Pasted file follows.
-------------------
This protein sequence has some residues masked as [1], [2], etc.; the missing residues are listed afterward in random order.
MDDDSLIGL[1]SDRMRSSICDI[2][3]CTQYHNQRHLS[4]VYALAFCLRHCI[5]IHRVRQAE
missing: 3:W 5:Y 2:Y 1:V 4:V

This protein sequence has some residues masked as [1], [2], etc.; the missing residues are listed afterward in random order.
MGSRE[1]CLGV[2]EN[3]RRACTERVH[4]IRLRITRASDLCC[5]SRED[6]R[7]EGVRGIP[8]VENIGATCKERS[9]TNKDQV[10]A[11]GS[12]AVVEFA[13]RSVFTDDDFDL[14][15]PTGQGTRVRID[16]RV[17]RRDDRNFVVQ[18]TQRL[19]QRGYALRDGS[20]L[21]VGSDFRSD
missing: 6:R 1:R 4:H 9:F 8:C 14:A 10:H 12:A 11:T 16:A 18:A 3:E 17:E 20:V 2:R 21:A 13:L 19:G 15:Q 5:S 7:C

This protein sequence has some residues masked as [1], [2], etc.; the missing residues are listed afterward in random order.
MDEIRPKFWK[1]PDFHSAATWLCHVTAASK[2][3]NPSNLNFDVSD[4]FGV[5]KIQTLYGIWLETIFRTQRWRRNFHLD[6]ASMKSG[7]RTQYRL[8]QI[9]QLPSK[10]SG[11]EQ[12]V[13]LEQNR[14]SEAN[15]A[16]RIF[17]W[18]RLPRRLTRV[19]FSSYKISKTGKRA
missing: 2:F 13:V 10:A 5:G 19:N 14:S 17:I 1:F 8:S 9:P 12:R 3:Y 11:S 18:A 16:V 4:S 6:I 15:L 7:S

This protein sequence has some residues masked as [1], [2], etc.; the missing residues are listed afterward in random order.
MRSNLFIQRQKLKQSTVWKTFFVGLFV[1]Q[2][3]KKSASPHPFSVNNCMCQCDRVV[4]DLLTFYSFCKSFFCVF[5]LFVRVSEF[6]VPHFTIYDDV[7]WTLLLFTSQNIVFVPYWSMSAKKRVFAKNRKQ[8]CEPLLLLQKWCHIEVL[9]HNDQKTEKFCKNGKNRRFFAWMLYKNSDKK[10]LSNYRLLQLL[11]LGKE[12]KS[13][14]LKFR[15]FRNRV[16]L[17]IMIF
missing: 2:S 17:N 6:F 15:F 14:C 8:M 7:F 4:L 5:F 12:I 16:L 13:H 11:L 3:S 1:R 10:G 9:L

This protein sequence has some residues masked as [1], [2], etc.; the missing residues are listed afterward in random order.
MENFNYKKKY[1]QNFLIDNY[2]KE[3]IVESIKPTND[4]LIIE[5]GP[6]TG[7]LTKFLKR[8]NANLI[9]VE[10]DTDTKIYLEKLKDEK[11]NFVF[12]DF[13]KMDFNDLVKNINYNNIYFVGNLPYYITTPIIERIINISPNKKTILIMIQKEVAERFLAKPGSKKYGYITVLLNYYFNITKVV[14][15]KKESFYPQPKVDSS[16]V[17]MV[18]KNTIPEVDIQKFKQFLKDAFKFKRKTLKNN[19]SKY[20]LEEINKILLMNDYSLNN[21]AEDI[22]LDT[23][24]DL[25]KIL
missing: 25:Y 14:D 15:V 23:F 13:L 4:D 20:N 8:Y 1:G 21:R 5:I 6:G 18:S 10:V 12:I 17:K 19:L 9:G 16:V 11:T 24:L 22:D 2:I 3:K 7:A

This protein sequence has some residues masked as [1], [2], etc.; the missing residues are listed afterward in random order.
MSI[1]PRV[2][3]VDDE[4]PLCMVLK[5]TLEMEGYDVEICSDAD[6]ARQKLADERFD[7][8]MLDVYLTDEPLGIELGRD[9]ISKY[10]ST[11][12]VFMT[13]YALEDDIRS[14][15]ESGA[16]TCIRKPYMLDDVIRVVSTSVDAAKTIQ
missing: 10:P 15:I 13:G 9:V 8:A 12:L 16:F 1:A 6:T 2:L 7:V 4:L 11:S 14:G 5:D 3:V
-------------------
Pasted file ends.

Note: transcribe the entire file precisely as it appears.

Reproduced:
This protein sequence has some residues masked as [1], [2], etc.; the missing residues are listed afterward in random order.
MDDDSLIGL[1]SDRMRSSICDI[2][3]CTQYHNQRHLS[4]VYALAFCLRHCI[5]IHRVRQAE
missing: 3:W 5:Y 2:Y 1:V 4:V

This protein sequence has some residues masked as [1], [2], etc.; the missing residues are listed afterward in random order.
MGSRE[1]CLGV[2]EN[3]RRACTERVH[4]IRLRITRASDLCC[5]SRED[6]R[7]EGVRGIP[8]VENIGATCKERS[9]TNKDQV[10]A[11]GS[12]AVVEFA[13]RSVFTDDDFDL[14][15]PTGQGTRVRID[16]RV[17]RRDDRNFVVQ[18]TQRL[19]QRGYALRDGS[20]L[21]VGSDFRSD
missing: 6:R 1:R 4:H 9:F 8:C 14:A 10:H 12:A 11:T 16:A 18:A 3:E 17:E 20:V 2:R 21:A 13:L 19:G 15:Q 5:S 7:C

This protein sequence has some residues masked as [1], [2], etc.; the missing residues are listed afterward in random order.
MDEIRPKFWK[1]PDFHSAATWLCHVTAASK[2][3]NPSNLNFDVSD[4]FGV[5]KIQTLYGIWLETIFRTQRWRRNFHLD[6]ASMKSG[7]RTQYRL[8]QI[9]QLPSK[10]SG[11]EQ[12]V[13]LEQNR[14]SEAN[15]A[16]RIF[17]W[18]RLPRRLTRV[19]FSSYKISKTGKRA
missing: 2:F 13:V 10:A 5:G 19:N 14:S 17:I 1:F 8:S 9:P 12:R 3:Y 11:S 18:A 16:V 4:S 6:I 15:L 7:S

This protein sequence has some residues masked as [1], [2], etc.; the missing residues are listed afterward in random order.
MRSNLFIQRQKLKQSTVWKTFFVGLFV[1]Q[2][3]KKSASPHPFSVNNCMCQCDRVV[4]DLLTFYSFCKSFFCVF[5]LFVRVSEF[6]VPHFTIYDDV[7]WTLLLFTSQNIVFVPYWSMSAKKRVFAKNRKQ[8]CEPLLLLQKWCHIEVL[9]HNDQKTEKFCKNGKNRRFFAWMLYKNSDKK[10]LSNYRLLQLL[11]LGKE[12]KS[13][14]LKFR[15]FRNRV[16]L[17]IMIF
missing: 2:S 17:N 6:F 15:F 14:C 8:M 7:F 4:L 5:F 12:I 16:L 13:H 11:L 3:S 1:R 10:G 9:L

This protein sequence has some residues masked as [1], [2], etc.; the missing residues are listed afterward in random order.
MENFNYKKKY[1]QNFLIDNY[2]KE[3]IVESIKPTND[4]LIIE[5]GP[6]TG[7]LTKFLKR[8]NANLI[9]VE[10]DTDTKIYLEKLKDEK[11]NFVF[12]DF[13]KMDFNDLVKNINYNNIYFVGNLPYYITTPIIERIINISPNKKTILIMIQKEVAERFLAKPGSKKYGYITVLLNYYFNITKVV[14][15]KKESFYPQPKVDSS[16]V[17]MV[18]KNTIPEVDIQKFKQFLKDAFKFKRKTLKNN[19]SKY[20]LEEINKILLMNDYSLNN[21]AEDI[22]LDT[23][24]DL[25]KIL
missing: 25:Y 14:D 15:V 23:F 13:L 4:D 20:N 8:Y 1:G 21:R 5:I 6:G 18:S 10:V 12:I 17:K 19:L 9:G 16:V 11:T 24:L 22:D 2:I 3:K 7:A

This protein sequence has some residues masked as [1], [2], etc.; the missing residues are listed afterward in random order.
MSI[1]PRV[2][3]VDDE[4]PLCMVLK[5]TLEMEGYDVEICSDAD[6]ARQKLADERFD[7][8]MLDVYLTDEPLGIELGRD[9]ISKY[10]ST[11][12]VFMT[13]YALEDDIRS[14][15]ESGA[16]TCIRKPYMLDDVIRVVSTSVDAAKTIQ
missing: 10:P 15:I 13:G 9:V 8:A 12:L 16:F 1:A 6:T 2:L 7:V 4:L 11:S 14:G 5:D 3:V